Monkey Inferno Founder on a Mission

Michael Birch is best known for selling his 3-year-old social networking startup Bebo to America Online for a stunning $850 million in cash.

But Birch has been starting companies since 1999. And now that he has the financial means—his family netted roughly $600 from the sale—he’s doing it en masse.

It’s an endeavor he’s taking seriously.

Though Birch has amassed stakes in 30 startups over the last four years, he abruptly stopped sprinkling around seed capital at the end of 2010. Partly, he shifted gears because he says he thinks there’s “a bit of a bubble,” one that has made investing in nascent startups “a bit pointless.”

In addition to curbing his seed investments, Birch has dramatically slowed his investing on behalf of PROfounders Capital, a 2-year-old, European-focused venture fund that he co-founded in 2009 with numerous entrepreneur friends. Their aim at launching PROfounders was to invest between £500,000 and £2.5 million ($810,000 and $4 million) at the earliest stages of digital media startups.

Birch says that PROfounders hasn’t made “nearly as many investments as we predicted we would” two years later.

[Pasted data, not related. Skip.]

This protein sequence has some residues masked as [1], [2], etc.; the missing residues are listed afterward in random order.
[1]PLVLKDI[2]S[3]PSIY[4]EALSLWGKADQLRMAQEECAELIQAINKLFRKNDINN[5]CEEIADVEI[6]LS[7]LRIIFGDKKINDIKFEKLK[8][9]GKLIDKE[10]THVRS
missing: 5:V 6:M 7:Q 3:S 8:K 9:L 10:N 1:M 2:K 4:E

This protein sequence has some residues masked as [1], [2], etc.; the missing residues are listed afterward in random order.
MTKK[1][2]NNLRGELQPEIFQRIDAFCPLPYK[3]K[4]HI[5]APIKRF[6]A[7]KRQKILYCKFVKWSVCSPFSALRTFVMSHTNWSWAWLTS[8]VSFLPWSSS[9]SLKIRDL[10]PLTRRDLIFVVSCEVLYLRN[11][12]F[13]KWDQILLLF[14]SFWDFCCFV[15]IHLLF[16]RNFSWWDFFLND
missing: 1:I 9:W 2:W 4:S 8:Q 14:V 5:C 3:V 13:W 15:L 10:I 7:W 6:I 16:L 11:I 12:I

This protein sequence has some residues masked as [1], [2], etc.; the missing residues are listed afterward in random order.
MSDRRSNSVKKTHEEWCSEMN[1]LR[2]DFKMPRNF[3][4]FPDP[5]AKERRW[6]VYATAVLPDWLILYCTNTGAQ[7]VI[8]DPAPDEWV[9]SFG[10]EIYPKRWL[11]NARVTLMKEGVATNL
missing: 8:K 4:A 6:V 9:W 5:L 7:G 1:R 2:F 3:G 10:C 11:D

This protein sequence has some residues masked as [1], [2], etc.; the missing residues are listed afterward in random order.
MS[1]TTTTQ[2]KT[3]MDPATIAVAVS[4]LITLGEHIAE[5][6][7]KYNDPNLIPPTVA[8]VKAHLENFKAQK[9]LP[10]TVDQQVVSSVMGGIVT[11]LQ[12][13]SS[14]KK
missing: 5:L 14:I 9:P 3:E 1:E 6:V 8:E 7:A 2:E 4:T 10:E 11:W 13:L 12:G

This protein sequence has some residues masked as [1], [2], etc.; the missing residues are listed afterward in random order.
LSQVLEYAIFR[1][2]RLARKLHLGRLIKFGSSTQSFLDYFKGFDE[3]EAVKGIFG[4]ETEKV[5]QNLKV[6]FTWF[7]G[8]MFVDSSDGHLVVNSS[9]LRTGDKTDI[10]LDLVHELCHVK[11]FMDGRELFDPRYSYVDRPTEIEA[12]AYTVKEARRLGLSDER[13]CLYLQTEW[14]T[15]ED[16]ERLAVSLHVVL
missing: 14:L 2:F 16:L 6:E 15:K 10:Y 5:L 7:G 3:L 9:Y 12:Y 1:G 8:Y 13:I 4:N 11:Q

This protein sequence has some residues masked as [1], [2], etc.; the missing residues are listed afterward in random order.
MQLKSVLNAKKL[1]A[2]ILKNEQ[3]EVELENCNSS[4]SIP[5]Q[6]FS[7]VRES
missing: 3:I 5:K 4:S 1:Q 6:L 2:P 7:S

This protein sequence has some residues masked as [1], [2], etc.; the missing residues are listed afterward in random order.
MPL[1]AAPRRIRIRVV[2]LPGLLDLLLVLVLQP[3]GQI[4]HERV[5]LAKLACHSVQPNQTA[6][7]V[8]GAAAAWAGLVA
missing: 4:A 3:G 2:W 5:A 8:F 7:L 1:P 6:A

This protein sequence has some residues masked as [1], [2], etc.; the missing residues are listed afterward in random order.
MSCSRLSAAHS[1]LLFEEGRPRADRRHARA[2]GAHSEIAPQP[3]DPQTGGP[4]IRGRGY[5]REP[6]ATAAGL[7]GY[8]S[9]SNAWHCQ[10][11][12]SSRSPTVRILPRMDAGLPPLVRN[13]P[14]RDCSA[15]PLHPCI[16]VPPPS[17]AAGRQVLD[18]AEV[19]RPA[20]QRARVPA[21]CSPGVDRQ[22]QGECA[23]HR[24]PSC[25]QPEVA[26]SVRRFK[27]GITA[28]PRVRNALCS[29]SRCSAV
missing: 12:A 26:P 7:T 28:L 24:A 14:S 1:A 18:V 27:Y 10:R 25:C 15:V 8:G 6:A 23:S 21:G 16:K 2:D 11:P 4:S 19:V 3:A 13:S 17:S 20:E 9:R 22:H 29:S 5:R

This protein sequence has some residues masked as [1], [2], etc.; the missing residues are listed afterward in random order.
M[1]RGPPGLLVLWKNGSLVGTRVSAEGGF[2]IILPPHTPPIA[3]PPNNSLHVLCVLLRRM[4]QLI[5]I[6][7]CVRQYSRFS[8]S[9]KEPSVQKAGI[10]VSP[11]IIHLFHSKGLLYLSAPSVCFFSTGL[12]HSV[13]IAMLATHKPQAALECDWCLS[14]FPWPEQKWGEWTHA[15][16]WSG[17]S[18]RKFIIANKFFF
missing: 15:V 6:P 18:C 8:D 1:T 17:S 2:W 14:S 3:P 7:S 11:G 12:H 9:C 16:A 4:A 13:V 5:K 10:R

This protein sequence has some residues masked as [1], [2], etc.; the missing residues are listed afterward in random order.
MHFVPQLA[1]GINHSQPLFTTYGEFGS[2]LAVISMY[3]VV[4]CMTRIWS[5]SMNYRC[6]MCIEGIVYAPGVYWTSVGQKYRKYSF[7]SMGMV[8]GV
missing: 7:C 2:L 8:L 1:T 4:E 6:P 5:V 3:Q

Among the six companies it has funded—at a rate of two per year —include London-based CitySocialising, a subscription-based social network that helps members find like-minded individuals to meet with offline. PROfounders led its £1 million ($1.6 million) Series A last December.

Another of its portfolio companies is the made-to-order furniture store, which raised $3.75 million in March 2010. PROfounders led that round, as well.

The reality, too, is that Birch realized at some point that investing isn’t scalable unless “your chosen path is to be an amazing investor” and Birch is more interested in bringing his own ideas to life.

Toward that end, a year ago, Birch bought a former envelope factory south of San Francisco’s financial district, turning it into an ideas lab called Monkey Inferno.

The incubator operates on his money. The projects it is developing are those of Birch and his wife Xochi, who is also Birch’s longtime creative partner.